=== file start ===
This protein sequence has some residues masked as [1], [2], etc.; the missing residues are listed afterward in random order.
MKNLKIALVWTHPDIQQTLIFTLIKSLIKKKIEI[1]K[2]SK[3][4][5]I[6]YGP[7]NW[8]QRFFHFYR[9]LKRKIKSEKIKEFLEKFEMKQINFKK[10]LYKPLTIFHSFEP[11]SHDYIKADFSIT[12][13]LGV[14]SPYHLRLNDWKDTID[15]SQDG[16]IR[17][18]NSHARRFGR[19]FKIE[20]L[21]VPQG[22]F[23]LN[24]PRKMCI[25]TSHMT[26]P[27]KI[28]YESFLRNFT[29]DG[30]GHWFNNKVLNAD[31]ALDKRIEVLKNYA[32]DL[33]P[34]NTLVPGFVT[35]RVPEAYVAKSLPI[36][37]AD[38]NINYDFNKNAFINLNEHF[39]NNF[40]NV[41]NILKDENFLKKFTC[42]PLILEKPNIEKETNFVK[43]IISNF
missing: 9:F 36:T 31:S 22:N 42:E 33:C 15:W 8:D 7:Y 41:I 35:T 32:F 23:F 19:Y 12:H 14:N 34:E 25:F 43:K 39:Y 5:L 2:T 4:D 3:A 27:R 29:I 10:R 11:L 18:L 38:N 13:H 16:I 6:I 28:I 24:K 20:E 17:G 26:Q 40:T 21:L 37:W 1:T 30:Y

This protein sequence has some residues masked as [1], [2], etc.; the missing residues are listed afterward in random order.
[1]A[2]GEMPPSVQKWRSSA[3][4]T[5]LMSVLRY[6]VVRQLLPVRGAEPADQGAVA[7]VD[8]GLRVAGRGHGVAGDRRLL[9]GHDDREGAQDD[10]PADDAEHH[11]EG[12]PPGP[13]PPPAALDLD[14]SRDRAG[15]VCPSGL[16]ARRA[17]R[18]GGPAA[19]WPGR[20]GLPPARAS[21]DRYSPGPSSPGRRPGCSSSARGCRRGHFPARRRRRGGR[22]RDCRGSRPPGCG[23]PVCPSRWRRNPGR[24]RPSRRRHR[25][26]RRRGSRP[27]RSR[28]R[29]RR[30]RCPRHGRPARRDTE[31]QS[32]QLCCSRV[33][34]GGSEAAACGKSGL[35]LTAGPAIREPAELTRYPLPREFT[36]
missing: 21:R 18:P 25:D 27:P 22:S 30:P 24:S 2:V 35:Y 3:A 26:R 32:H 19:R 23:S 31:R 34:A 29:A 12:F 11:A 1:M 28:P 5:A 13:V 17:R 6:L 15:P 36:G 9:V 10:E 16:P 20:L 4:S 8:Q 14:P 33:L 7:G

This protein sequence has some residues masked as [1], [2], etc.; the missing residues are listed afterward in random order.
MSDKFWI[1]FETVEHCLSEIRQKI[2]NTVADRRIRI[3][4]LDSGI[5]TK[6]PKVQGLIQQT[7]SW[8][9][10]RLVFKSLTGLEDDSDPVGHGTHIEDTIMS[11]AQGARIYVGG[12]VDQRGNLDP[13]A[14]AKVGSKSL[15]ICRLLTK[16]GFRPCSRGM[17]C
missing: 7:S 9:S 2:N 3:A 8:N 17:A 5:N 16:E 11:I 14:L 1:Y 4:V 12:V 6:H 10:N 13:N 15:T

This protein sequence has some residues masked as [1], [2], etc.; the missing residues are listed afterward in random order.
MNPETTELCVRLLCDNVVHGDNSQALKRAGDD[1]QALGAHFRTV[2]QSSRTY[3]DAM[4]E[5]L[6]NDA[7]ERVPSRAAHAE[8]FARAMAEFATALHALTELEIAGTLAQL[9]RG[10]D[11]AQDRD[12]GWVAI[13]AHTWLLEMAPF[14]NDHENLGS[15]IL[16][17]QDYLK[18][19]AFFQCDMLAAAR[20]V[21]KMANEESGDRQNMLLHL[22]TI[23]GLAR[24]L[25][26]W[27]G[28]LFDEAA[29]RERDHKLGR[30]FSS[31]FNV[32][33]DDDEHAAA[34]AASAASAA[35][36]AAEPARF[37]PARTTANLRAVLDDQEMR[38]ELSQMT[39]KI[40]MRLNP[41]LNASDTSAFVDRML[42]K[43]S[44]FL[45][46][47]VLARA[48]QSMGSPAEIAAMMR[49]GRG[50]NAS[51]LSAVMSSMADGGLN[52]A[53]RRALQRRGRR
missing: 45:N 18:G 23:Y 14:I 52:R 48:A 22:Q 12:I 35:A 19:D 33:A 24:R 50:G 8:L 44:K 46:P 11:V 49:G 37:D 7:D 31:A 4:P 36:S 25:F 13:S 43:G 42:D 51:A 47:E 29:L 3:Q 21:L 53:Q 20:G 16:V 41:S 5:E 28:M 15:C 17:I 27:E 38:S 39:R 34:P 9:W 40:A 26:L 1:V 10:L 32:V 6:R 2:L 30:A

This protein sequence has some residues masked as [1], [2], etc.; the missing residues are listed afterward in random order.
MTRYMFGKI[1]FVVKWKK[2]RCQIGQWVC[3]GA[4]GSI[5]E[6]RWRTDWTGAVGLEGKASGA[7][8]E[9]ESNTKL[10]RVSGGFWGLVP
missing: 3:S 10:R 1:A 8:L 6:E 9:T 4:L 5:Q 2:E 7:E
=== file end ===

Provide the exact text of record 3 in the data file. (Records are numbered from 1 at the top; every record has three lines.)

This protein sequence has some residues masked as [1], [2], etc.; the missing residues are listed afterward in random order.
MSDKFWI[1]FETVEHCLSEIRQKI[2]NTVADRRIRI[3][4]LDSGI[5]TK[6]PKVQGLIQQT[7]SW[8][9][10]RLVFKSLTGLEDDSDPVGHGTHIEDTIMS[11]AQGARIYVGG[12]VDQRGNLDP[13]A[14]AKVGSKSL[15]ICRLLTK[16]GFRPCSRGM[17]C
missing: 7:S 9:S 2:N 3:A 8:N 17:A 5:N 16:E 11:I 14:L 1:Y 4:V 12:V 6:H 10:N 13:N 15:T